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Montcalm Castle (Miramont)

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1889–1897, The Reverend Jean Baptiste Francolon. 9 Capitol Hill Ave. (NR)

Castellated battlements, Flemish stepped gables, Queen Anne shingled dormers, ogee arches, Moorish doors and windows, Elizabethan half timbering, and other elements vaguely Byzantine, Chateau Style, Queen Anne, Romanesque, and Tudor haunt this 14,000-square-foot castle, which might be used to define the word eclectic. Father Jean-Baptiste Francolon, a French priest, helped design this four-story edifice on a steep hillside as his residence. He explained that no one style would do: “Romanesque style was too uniform, Ionic too classic for romantic Manitou, Gothic too pious for a residence, Moorish too pagan for a clergyman, and Colonial out of order for a mountain region.” Angus and Archibald Gillis and stonemason William Frizzell worked from Father Francolon's drawings and instructions, which constantly changed. The sandstone and granite exterior, rumored to resemble the cleric's family chateau in France, has ten entrances and sixty windows, while the twenty-eight rooms feature oak wood-work, carved stonework, and stained glass. By 1904, Father Francolon had converted his fantasy into the Montcalm Tuberculosis Sanatarium, staffed by the Sisters of Mercy. Converted to apartments during World War II, the house has been refurbished as a museum by the Manitou Springs Historical Society.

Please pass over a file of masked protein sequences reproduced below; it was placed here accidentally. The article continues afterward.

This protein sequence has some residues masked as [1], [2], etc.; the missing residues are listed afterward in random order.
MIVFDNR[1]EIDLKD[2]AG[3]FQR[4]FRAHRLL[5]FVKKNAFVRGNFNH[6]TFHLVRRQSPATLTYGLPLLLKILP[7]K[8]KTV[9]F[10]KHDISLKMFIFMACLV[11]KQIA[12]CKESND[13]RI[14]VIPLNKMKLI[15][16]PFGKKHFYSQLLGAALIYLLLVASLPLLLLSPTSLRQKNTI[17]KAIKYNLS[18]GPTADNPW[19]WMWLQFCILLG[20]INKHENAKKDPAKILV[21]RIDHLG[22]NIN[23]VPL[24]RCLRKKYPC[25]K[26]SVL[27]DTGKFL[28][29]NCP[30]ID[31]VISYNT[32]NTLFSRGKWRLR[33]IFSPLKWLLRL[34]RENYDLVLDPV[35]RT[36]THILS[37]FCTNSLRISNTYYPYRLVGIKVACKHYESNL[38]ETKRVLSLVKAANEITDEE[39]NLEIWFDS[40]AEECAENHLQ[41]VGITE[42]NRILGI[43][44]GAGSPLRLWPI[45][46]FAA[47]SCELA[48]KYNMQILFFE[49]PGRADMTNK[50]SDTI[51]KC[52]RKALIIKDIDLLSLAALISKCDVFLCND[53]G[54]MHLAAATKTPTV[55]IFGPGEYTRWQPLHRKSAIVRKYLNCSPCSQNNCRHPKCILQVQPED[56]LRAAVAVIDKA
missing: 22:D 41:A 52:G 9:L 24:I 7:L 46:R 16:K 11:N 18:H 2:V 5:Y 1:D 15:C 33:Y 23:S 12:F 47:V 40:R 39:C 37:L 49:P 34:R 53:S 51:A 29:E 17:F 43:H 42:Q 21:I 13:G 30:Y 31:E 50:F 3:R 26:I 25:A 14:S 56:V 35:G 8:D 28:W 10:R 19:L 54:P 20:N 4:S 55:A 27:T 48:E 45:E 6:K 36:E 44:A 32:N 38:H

Writing Credits

Thomas J. Noel

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